Before trading contracts for difference you need to understand that CFDs are a margin-traded product and and that this can work for you as well as against you. Like all other leveraged financial products a small price movement can result in impressive returns but so can losses. The onus is really on the trader to appreciate the risks and to adopt a disciplined approach to control them. There are several ways to do this in practice, the most obvious being to de-gear the positions by depositing more margin. The key however is always to use stop losses. If these are set at appropriate levels then any potential losses should be sustainable. Despite these measures CFDs remain high-risk and nobody should trade them unless they fully understand the nature of the transaction and what is at stake.
Types of Order
Trading with real money should be viewed as a serious business. As such, you should take the time to ensure that you thoroughly understand the most basic tools of the business.
CFD providers now routinely support a range of sophisticated orders that are designed to help clients manage their positions and reduce the risks associated with adverse price movements. Perhaps the best known of these are stop orders which are an automated instruction to exit a position and realise a loss. In practice, orders can either be used to enter the market at a lower price than is currently available – a stop entry – or to limit the loss on an open position, the so-called stop loss.
A trader with a long CFD position would set a stop loss sell order below the current market price to automatically trigger a sell instruction should the price fall to that level. Most traders agree that the risks make it essential to use a stop loss, but that still leaves the issue of where best to set it. A good stop should not be too tight so as to close out a position prematurely or too wide so as to expose the trade to excessive risk.
A normal stop-loss order is only triggered if the market price matches the specified level of the stop, with the trade then automatically going through at the best price prevailing in the market. In effect the stop-loss sell turns into a market order as soon as the exchange price hits the stop level. These orders are free and will generally suffice. However the risk is that in a volatile market the price could gap well past the stop resulting in a bigger than anticipated loss. Because of this, the majority of providers now offer the alternative of a guaranteed stop or ‘limited risk transaction’. These instructions have to be placed when the position is first initiated and, as the name implies, have the effect of ensuring that the order is executed at the requested price – even where the market gaps past it such as in the case of a very sharp overnight move.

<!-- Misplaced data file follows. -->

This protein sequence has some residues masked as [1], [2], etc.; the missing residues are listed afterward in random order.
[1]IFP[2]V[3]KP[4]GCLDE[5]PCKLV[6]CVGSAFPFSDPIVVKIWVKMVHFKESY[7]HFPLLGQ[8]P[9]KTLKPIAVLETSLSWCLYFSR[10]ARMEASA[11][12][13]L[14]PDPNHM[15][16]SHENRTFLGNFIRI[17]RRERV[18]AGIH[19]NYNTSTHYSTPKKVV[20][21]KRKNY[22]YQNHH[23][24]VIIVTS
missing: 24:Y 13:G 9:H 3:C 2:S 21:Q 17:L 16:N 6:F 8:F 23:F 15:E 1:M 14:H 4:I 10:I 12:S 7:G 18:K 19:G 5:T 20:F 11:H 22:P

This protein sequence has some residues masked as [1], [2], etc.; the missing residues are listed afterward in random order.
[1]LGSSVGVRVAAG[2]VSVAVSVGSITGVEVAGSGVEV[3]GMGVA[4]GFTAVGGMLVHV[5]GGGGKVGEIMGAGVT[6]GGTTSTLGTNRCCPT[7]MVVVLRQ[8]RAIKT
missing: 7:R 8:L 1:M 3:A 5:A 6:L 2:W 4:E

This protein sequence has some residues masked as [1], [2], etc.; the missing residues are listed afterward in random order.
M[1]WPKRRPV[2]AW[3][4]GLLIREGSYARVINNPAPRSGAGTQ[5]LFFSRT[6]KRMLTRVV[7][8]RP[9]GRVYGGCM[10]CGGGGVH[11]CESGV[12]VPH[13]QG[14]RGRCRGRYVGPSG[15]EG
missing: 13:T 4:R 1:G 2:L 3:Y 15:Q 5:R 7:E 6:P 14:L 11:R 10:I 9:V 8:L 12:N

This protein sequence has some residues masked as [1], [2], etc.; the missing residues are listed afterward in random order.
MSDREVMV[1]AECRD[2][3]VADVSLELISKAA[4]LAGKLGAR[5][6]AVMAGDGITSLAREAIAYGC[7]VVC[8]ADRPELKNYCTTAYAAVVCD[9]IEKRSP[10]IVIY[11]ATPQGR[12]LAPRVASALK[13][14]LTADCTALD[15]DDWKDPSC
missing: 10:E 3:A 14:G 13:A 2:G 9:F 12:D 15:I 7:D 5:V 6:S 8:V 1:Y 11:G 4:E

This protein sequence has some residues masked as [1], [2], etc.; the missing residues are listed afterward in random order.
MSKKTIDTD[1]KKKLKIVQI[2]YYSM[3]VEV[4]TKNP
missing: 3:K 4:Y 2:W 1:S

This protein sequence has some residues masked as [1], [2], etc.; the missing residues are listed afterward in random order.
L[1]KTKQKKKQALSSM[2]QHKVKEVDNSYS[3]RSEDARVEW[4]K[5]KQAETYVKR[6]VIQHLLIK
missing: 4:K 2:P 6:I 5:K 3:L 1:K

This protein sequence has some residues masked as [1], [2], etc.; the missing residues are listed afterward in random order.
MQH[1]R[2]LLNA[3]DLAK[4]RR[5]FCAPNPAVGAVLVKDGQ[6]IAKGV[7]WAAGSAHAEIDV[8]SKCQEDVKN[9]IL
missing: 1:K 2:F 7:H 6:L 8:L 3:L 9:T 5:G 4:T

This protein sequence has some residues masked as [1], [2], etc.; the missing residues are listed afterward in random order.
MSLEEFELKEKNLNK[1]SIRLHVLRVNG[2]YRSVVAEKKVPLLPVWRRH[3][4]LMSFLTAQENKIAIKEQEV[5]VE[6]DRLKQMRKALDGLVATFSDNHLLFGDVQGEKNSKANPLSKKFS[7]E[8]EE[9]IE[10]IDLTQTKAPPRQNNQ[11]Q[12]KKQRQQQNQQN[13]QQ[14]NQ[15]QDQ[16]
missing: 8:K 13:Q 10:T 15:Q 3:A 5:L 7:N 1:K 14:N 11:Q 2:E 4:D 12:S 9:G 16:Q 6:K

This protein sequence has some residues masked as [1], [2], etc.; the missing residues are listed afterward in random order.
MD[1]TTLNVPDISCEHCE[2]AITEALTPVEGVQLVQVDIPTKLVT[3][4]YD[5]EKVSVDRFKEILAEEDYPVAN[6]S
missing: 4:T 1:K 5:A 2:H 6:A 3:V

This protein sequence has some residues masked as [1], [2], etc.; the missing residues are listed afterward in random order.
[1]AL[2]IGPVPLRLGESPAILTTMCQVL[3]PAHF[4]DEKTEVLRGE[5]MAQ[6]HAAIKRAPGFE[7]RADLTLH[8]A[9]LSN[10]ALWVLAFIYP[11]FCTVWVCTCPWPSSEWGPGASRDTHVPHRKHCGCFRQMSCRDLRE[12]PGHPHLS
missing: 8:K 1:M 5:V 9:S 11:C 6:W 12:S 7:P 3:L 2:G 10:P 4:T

For instance if the futures market opens with a gap against your position, a normal stop-loss order will most likely not be filled at the price you specified. The term used in the industry is ‘slippage’ and it can hurt if overnight markets become volatile. A guaranteed stop on the other hand will be filled at the price you specify, even if the underlying market never trades that price. In effect it is like an insurance policy against a catastrophic event and for that reason CFD brokers charge a fee for using it, but it is money well spent for anyone concerned about market and account risk.
Other than managing risk using the different order types and hedging strategies CFD traders must also ensure that they adopt a strict money management regime, meaning that they should not use excessive leverage or overexpose themselves to one particular CFD position or industry sector. Abusing leverage is the single most common mistake made by newbie CFD traders.
Using a Stop entry order at first glance may seem a strange way of entering a particular market. The order works by specifying a minimum price you wish to pay for a long position and a maximum you wish to sell for a short position. Essentially in a fast or gapping market you have a risk of opening a position at a price quite different and disadvantaged to your stop entry level. The main reason for placing this particular type of order is to take advantage of a price breakout, typically if trading is stuck in a tight range then profits can be few and far between. Placing a stop-entry order at the top or bottom of the range means that if it breaks out and fills your order then the price may have left its tight range or support/resistance levels and it’s time for the price to reach new levels.